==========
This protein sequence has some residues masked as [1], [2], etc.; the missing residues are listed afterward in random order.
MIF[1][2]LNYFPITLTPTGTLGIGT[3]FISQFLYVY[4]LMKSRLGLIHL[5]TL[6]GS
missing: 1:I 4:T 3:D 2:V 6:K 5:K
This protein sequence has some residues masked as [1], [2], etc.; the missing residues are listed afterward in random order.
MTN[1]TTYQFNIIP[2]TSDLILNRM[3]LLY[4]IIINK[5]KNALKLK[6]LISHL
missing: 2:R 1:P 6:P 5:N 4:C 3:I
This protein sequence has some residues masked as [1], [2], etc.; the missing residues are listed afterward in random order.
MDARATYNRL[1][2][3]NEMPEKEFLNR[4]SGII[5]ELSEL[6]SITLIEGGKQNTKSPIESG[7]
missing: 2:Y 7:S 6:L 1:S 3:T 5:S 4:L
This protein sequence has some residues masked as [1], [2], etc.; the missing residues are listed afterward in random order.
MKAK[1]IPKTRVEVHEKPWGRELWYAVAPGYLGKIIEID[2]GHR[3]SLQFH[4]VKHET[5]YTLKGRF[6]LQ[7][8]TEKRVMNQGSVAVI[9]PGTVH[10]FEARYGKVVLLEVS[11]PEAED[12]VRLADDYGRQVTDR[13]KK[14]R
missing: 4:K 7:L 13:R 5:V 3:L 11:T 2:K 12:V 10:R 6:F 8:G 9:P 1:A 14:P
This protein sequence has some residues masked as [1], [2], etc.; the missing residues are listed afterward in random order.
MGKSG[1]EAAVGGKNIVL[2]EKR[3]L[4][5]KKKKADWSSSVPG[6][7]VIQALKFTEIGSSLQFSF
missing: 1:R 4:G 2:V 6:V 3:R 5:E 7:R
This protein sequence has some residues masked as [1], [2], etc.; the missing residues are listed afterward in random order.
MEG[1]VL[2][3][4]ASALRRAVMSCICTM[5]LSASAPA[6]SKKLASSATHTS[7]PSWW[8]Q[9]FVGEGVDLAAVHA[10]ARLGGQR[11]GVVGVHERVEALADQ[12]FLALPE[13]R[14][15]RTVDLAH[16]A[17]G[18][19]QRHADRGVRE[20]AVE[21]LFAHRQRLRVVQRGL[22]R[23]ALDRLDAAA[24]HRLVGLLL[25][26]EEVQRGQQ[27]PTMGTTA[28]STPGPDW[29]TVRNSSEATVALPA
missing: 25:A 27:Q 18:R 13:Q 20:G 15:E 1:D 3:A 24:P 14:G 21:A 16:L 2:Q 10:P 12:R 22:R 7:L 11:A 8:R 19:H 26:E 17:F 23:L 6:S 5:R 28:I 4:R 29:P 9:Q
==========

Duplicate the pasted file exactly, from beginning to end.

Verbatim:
This protein sequence has some residues masked as [1], [2], etc.; the missing residues are listed afterward in random order.
MIF[1][2]LNYFPITLTPTGTLGIGT[3]FISQFLYVY[4]LMKSRLGLIHL[5]TL[6]GS
missing: 1:I 4:T 3:D 2:V 6:K 5:K
This protein sequence has some residues masked as [1], [2], etc.; the missing residues are listed afterward in random order.
MTN[1]TTYQFNIIP[2]TSDLILNRM[3]LLY[4]IIINK[5]KNALKLK[6]LISHL
missing: 2:R 1:P 6:P 5:N 4:C 3:I
This protein sequence has some residues masked as [1], [2], etc.; the missing residues are listed afterward in random order.
MDARATYNRL[1][2][3]NEMPEKEFLNR[4]SGII[5]ELSEL[6]SITLIEGGKQNTKSPIESG[7]
missing: 2:Y 7:S 6:L 1:S 3:T 5:S 4:L
This protein sequence has some residues masked as [1], [2], etc.; the missing residues are listed afterward in random order.
MKAK[1]IPKTRVEVHEKPWGRELWYAVAPGYLGKIIEID[2]GHR[3]SLQFH[4]VKHET[5]YTLKGRF[6]LQ[7][8]TEKRVMNQGSVAVI[9]PGTVH[10]FEARYGKVVLLEVS[11]PEAED[12]VRLADDYGRQVTDR[13]KK[14]R
missing: 4:K 7:L 13:R 5:V 3:L 11:T 2:K 12:V 10:R 6:F 8:G 9:P 1:A 14:P
This protein sequence has some residues masked as [1], [2], etc.; the missing residues are listed afterward in random order.
MGKSG[1]EAAVGGKNIVL[2]EKR[3]L[4][5]KKKKADWSSSVPG[6][7]VIQALKFTEIGSSLQFSF
missing: 1:R 4:G 2:V 6:V 3:R 5:E 7:R
This protein sequence has some residues masked as [1], [2], etc.; the missing residues are listed afterward in random order.
MEG[1]VL[2][3][4]ASALRRAVMSCICTM[5]LSASAPA[6]SKKLASSATHTS[7]PSWW[8]Q[9]FVGEGVDLAAVHA[10]ARLGGQR[11]GVVGVHERVEALADQ[12]FLALPE[13]R[14][15]RTVDLAH[16]A[17]G[18][19]QRHADRGVRE[20]AVE[21]LFAHRQRLRVVQRGL[22]R[23]ALDRLDAAA[24]HRLVGLLL[25][26]EEVQRGQQ[27]PTMGTTA[28]STPGPDW[29]TVRNSSEATVALPA
missing: 25:A 27:Q 18:R 13:Q 20:G 15:E 1:D 3:A 24:P 14:G 21:A 16:L 2:Q 10:P 12:R 22:R 7:L 11:A 8:R 19:H 26:E 17:F 23:L 6:S 5:R 28:I 4:R 29:P 9:Q